The Process and Water Quality Specialists
Because the plumbing in the homes of many consumers contains components made of lead and copper and it is not practical to remove them, the LCR requires water utilities to optimize corrosion control treatment to minimize the problem as much as possible. Treatment alternatives listed in the LCR include pH adjustment, adjustment of calcium carbonate saturation, and the addition of orthophosphate or silicate inhibitors. Of these, the adjustment of pH and the addition of orthophosphate have proven the most successful.
Where the adjustment of pH and alkalinity is concerned, the solubility of the scales on the surface of the metal is of particular importance. The solubility is controlled by the pH and the dissolved inorganic carbon (DIC). The DIC is the sum of the components of the carbonate system in the water (CO2 + HCO3 + CO3=), expressed as carbon (mg-C/L). The diagram below illustrates the zones of solubility that are generally observed for both copper and lead. Solubility increases with decreasing pH or increasing DIC.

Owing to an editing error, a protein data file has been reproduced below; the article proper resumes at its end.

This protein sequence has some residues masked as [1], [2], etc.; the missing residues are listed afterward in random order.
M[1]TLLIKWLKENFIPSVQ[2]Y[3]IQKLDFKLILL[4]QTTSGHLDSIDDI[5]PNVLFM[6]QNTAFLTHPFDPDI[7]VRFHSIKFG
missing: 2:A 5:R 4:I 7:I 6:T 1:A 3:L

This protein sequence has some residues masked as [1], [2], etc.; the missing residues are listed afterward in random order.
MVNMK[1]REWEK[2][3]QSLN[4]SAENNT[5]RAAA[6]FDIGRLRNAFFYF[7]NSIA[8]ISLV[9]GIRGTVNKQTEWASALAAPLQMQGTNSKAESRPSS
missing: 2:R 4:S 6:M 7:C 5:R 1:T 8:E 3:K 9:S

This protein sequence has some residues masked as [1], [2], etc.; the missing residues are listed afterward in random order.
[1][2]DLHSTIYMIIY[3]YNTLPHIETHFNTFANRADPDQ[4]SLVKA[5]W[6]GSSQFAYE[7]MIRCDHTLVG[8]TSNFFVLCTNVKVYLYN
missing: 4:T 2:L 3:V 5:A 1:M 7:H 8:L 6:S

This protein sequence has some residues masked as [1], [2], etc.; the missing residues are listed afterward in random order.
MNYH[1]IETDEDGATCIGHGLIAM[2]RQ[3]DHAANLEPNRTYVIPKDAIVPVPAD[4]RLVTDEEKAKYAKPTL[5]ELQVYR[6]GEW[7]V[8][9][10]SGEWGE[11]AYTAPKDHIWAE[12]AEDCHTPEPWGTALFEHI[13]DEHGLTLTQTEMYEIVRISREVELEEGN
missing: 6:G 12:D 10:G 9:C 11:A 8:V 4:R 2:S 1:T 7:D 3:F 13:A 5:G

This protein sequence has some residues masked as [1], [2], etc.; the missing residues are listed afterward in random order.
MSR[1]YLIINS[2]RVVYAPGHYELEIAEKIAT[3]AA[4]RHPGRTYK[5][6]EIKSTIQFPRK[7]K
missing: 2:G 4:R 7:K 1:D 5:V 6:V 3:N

As a result, treatment strategies generally involve adjusting water quality to regions of lower solubility on this diagram. The addition of sodium hydroxide increases the pH without changing the DIC. If a groundwater has excessive CO2, air stripping reduces the DIC while also increasing the pH. The addition of carbonate and bicarbonate will increase the DIC and the pH at the same time.
Phosphate addition is commonly used as the treatment of last resort. It appears to perform both by reducing the solubility of lead and copper, but also by behaving as an anodic inhibitor and reducing the underlying corrosion rate.